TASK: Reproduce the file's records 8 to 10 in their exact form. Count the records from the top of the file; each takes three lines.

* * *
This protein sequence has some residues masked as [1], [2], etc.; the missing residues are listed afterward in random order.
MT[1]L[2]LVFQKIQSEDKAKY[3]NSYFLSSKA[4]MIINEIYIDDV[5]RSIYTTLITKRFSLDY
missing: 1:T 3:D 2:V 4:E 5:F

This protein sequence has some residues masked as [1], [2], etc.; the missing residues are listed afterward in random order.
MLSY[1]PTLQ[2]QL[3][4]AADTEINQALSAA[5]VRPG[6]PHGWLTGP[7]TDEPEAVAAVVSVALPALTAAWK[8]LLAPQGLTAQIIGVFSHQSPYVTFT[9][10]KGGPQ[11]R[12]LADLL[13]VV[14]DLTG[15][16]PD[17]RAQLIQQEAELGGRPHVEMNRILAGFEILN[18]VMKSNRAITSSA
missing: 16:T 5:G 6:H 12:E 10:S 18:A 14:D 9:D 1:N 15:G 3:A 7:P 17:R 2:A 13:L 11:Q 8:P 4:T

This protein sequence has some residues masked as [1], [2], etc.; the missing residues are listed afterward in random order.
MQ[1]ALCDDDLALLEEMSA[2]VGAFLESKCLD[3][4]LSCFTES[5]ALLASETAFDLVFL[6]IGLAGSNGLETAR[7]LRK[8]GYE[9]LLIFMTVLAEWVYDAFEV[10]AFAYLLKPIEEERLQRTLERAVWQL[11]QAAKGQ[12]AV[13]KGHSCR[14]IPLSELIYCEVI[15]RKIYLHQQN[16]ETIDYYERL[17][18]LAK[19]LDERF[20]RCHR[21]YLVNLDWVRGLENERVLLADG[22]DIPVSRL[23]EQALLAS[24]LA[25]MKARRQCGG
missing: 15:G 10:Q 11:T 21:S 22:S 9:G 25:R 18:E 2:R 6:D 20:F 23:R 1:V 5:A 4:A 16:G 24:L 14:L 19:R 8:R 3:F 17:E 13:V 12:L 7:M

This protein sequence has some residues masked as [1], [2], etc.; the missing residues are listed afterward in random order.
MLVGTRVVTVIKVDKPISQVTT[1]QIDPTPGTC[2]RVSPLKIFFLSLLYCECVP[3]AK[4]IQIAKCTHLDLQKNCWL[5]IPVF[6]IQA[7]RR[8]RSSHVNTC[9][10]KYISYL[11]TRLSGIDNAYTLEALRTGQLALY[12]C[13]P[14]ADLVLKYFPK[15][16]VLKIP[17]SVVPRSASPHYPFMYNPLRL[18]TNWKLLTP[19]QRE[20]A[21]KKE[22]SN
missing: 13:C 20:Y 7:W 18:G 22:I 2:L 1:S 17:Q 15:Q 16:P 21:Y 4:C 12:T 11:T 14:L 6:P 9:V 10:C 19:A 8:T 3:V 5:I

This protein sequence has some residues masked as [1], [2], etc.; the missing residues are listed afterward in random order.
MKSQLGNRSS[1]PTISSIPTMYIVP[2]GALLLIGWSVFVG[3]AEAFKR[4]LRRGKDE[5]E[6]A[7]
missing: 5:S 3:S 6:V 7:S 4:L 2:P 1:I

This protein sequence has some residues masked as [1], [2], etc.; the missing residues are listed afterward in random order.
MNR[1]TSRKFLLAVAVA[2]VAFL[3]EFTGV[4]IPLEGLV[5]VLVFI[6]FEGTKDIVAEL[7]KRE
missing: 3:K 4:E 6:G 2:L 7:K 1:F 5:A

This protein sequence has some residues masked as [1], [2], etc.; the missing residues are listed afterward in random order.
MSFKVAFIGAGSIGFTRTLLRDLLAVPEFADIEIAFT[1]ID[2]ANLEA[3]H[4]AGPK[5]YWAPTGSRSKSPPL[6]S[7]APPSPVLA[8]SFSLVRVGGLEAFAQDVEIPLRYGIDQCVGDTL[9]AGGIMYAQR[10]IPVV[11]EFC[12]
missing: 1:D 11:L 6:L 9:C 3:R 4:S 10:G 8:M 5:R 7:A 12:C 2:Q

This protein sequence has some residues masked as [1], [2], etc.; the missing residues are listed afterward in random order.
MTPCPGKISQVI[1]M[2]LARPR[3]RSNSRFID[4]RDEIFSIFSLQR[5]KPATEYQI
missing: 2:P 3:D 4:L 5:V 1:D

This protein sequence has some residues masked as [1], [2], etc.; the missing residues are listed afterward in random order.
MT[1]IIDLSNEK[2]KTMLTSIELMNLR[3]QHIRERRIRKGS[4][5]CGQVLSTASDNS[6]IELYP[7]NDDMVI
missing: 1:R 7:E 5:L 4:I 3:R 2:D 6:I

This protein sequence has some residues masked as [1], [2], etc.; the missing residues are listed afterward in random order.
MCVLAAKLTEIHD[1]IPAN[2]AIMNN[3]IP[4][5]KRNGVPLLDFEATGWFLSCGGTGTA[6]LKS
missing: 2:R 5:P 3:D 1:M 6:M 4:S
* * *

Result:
This protein sequence has some residues masked as [1], [2], etc.; the missing residues are listed afterward in random order.
MTPCPGKISQVI[1]M[2]LARPR[3]RSNSRFID[4]RDEIFSIFSLQR[5]KPATEYQI
missing: 2:P 3:D 4:L 5:V 1:D

This protein sequence has some residues masked as [1], [2], etc.; the missing residues are listed afterward in random order.
MT[1]IIDLSNEK[2]KTMLTSIELMNLR[3]QHIRERRIRKGS[4][5]CGQVLSTASDNS[6]IELYP[7]NDDMVI
missing: 1:R 7:E 5:L 4:I 3:R 2:D 6:I

This protein sequence has some residues masked as [1], [2], etc.; the missing residues are listed afterward in random order.
MCVLAAKLTEIHD[1]IPAN[2]AIMNN[3]IP[4][5]KRNGVPLLDFEATGWFLSCGGTGTA[6]LKS
missing: 2:R 5:P 3:D 1:M 6:M 4:S